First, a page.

Ryan Hart’s review published on Letterboxd:
Gonna give anyone curious, also known as nobody, a look into how I rate most of my films.
Hamilton is an intriguing choice to rate, I’ll attempt to take into account many different aspects that usually don’t appear when just a film.
The normal rating scale for a movie goes something like this
___/50 : Personal Enjoyment
___/25 : Casting
___/15 : Camera Work
___/10 : Soundtrack
I then choose the nearest star based on this scale, 0-30 1/2 star, 30-40 1 Star, 40-50, 1.5 stars, 50-60 2.5 stars, 60-70, 3 stars, 70-75 3.5 stars, 75-85 4 stars, 85-95 4.5 Stars, and 95-100 5 stars.
However, Hamilton, similar to the other broadway shows I’ve been blessed enough to see, needs a new form of rating, so today, I’ll change those numbers up a bit.
___/50 : Soundtrack
___/20 : Personal Enjoyment
___/20 : Casting
___/10 : Camera Work
I’ll start with the casting, some personal favorites of mine were Leslie Odom Jr., Phillipa Soo, Daveed Diggs, Jonathon Groff, and Anthony Ramos. Those stood out to me, although everyone involved did a fantastic job.
The best part about the casting is that it was clear when the actors and actresses switched roles, one note of which I was scared for in the beginning, possible conflating the multiple people they were about to play.
Next I’ll go with camera work. I was expecting one of a few things, either a weird upward shot from a balcony in the center, a spot in the audience where you’d just see the stage, or a weird zoomed in angle where you couldn’t always see everything. To my thorough enjoyment, the camera work on this was exceptional, each zoom was set perfectly to show emotion, the movement of those on stage was documented so well, truly great work.
Camera Work: 10/10
Personal Enjoyment came up here, and let me tell you I did love this one. I knew going into it that I was going to be happy, but it really blew me away. As someone who was fascinated with American history for the longest time, the film touched on a ton of topics I was familiar with. I knew about a ton of the events and actions touched on in the play, however what really drew me in was the acting of how the characters presented and carried themselves. A look into Washington’s leadership, Burr’s constant struggle with acceptance, Hamilton’s obsession with everything he did, that’s what really sold this one for me.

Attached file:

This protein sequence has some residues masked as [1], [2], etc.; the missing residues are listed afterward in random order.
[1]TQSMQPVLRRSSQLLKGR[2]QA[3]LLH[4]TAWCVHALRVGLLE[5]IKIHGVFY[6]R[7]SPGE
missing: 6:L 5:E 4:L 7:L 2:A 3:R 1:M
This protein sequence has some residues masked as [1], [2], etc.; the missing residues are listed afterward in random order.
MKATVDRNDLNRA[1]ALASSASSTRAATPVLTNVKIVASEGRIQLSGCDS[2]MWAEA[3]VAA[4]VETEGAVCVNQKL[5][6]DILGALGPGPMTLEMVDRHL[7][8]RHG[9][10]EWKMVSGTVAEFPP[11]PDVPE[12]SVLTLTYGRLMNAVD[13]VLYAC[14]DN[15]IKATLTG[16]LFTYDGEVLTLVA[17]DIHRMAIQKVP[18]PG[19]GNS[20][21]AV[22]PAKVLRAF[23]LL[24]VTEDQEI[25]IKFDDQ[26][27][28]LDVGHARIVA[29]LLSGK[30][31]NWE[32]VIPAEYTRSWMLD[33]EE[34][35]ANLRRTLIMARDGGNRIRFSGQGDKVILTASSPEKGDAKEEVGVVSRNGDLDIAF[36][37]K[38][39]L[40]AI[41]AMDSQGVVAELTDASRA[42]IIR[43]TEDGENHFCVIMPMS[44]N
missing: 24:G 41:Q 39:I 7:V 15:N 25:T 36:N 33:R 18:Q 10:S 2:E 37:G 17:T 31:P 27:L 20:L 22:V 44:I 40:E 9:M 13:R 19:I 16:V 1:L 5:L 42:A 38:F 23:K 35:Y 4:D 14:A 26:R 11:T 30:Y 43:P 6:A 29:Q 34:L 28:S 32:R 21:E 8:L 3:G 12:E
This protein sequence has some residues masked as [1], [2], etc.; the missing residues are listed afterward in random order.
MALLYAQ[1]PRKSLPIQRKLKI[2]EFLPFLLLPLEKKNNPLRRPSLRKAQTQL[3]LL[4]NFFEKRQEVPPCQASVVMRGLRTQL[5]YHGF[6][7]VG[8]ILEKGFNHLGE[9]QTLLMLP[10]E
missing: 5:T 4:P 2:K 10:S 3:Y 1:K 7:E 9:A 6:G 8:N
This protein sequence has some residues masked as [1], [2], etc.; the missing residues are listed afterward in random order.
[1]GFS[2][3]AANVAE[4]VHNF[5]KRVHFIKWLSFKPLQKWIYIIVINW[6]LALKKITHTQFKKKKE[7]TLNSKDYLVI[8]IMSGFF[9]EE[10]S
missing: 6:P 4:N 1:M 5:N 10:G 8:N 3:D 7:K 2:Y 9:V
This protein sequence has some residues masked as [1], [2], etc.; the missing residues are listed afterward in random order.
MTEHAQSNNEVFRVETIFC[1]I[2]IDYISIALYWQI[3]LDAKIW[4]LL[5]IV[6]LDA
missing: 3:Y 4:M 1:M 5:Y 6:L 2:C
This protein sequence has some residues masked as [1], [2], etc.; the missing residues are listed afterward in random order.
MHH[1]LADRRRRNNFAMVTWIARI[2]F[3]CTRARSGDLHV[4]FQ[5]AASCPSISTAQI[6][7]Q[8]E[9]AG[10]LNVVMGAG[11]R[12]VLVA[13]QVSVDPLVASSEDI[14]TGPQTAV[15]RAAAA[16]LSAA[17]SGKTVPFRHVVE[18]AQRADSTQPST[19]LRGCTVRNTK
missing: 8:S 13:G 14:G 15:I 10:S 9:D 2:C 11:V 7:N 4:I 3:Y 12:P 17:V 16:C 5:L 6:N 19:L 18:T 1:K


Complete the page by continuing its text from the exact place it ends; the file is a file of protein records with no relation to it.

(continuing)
Personal enjoyment: 20/20
Finally the soundtrack. Let me preface this by saying most of this is something I can listen to without seeing the play, which I deem a positive thing, very enjoyable, but most broadway shows have incredibly enjoyable soundtracks. What sets this apart for me is the mix of R&B, ballads, and rap, a unique and interesting look into the way we make many shows, and a new way to connect to a wider, younger, and more diverse market. Now, there were a few points in which I didn’t love the music happening, some mixing of songs that I didn’t think worked together. Aside from that little note, I would say as a whole it was wonderful.
Final grade that comes about in this is a 97/100, one of my top 7, which also gets me really excited for future endeavors into this new genre of movie. One thing that I really loved is the ability to finally see a play which I’ve been itching to go to for years, just didn’t really have the ability to drop the bag on. I think a future in this genre will be lucrative, but also something that we as people can really enjoy, and Disney can make a new name for its already massive empire.
Anyways, if you made it this far idk why, but thanks for listening